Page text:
determinatIntroduction to sex ion*
C. elegans has two sexes, hermaphrodite and male. The hermaphrodite is a modified female that in the fourth
larval stage makes and stores sperm to be used later to fertilize oocytes produced within the gonad of the same
animal after spermatogenesis is finished. The embryos produced by self-fertilization are encased in an egg shell and
initiate development within the uterus of the hermaphrodite. When they reach about the 30-cell stage, the
egg-embryos are laid by the hermaphrodite through a vulva. A useful consequence of this mode of reproduction is
that a single hermaphrodite heterozygous for a recessive gene automatically generates one-quarter recessive
homozyotes in its brood of self progeny—a feature, shared with Mendel's peas, that helped attract Sydney Brenner
to the worm in the first place. At the same time, Brenner saw that males, which can mate with and transfer their
sperm to hermaphrodites to produce cross progeny, are useful to the experimentalist for making new combinations
of genes. Presumably this is also why C. elegans has retained the male sex, which in the short term at least is
completely dispensable for reproduction.
Hermaphrodites are normally diploid, with five pairs of autosomes and two X chromosomes. Males have the
same five pairs of autosomes but only a single X chromosome. Nearly all gametes—sperm and eggs—produced by
hermaphrodites are haplo-X and thus give rise to XX hermaphrodite self progeny, but rare males are generated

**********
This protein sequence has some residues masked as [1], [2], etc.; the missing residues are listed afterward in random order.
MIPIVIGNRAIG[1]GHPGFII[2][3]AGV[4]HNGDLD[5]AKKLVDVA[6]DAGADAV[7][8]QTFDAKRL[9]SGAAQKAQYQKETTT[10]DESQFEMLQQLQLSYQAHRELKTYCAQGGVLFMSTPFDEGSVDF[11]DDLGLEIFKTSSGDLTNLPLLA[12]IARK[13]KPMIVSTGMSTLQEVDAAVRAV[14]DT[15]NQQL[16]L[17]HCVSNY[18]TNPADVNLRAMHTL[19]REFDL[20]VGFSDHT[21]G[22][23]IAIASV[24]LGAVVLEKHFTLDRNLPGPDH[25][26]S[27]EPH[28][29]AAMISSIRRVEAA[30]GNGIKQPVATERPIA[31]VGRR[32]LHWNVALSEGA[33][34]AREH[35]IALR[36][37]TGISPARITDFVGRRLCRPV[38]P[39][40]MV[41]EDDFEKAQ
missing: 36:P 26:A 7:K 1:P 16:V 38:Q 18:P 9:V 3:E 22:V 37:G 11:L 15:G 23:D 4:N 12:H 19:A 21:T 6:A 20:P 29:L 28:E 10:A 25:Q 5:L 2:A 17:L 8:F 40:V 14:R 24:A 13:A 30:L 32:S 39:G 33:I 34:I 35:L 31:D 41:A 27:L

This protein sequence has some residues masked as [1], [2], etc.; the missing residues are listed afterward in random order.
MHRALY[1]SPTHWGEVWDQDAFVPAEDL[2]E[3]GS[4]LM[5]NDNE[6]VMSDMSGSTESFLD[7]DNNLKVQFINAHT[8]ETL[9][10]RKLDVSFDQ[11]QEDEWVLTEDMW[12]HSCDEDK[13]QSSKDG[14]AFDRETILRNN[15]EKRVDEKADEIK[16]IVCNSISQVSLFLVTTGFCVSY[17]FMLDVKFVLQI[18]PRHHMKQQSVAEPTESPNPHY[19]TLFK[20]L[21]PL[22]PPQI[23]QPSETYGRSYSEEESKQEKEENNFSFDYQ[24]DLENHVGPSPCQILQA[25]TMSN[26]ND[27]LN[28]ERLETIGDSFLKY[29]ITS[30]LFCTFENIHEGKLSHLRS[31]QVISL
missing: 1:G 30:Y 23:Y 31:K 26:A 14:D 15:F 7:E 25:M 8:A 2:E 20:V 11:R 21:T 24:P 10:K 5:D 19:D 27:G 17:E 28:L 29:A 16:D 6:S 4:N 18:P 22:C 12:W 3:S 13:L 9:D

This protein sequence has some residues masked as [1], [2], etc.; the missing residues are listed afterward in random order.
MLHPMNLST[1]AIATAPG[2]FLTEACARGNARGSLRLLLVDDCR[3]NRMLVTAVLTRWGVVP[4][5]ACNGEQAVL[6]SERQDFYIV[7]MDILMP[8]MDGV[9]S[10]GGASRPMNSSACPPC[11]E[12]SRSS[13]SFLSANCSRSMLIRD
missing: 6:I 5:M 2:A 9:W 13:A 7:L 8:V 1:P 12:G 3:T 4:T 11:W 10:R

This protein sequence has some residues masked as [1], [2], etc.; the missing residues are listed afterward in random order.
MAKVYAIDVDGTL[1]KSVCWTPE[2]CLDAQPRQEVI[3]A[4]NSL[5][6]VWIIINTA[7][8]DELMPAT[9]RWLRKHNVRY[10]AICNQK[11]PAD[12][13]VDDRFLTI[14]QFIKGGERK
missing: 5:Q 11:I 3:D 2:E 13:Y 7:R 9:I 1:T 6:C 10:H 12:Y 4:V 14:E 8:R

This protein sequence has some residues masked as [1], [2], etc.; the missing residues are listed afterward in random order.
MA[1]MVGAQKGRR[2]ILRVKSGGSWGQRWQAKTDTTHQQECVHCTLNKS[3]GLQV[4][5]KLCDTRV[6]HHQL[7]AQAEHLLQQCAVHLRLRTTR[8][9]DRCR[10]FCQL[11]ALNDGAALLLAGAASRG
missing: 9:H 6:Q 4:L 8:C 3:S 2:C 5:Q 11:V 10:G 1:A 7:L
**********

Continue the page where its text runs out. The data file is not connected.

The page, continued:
through spontaneous X chromosome loss. Males produce equal numbers of haplo-X and nullo-X sperm, so that half
of the cross progeny they sire will also be male.
Males and hermaphrodites are distinctly different creatures. The first three chapters in this section describe, at
the level of individual cells, the major differences between the sexes and how they arise developmentally. The
embryonic cell lineages in the two sexes are essentially identical, although a few cells in each sex are programmed
to die sex-specifically during late embryogenesis; for example, males get rid of two cells that in hermaphrodites
would become neurons required for egg-laying. But most differences between the sexes arise during postembryonic
development through different patterns of cell lineage. Surprisingly, the different patterns of lineage and
differentiation are driven largely by the same genes in the two sexes, although by different cell-specific patterns of
gene expression. The same multiple transcription factors and core set of intercellular signal transduction systems are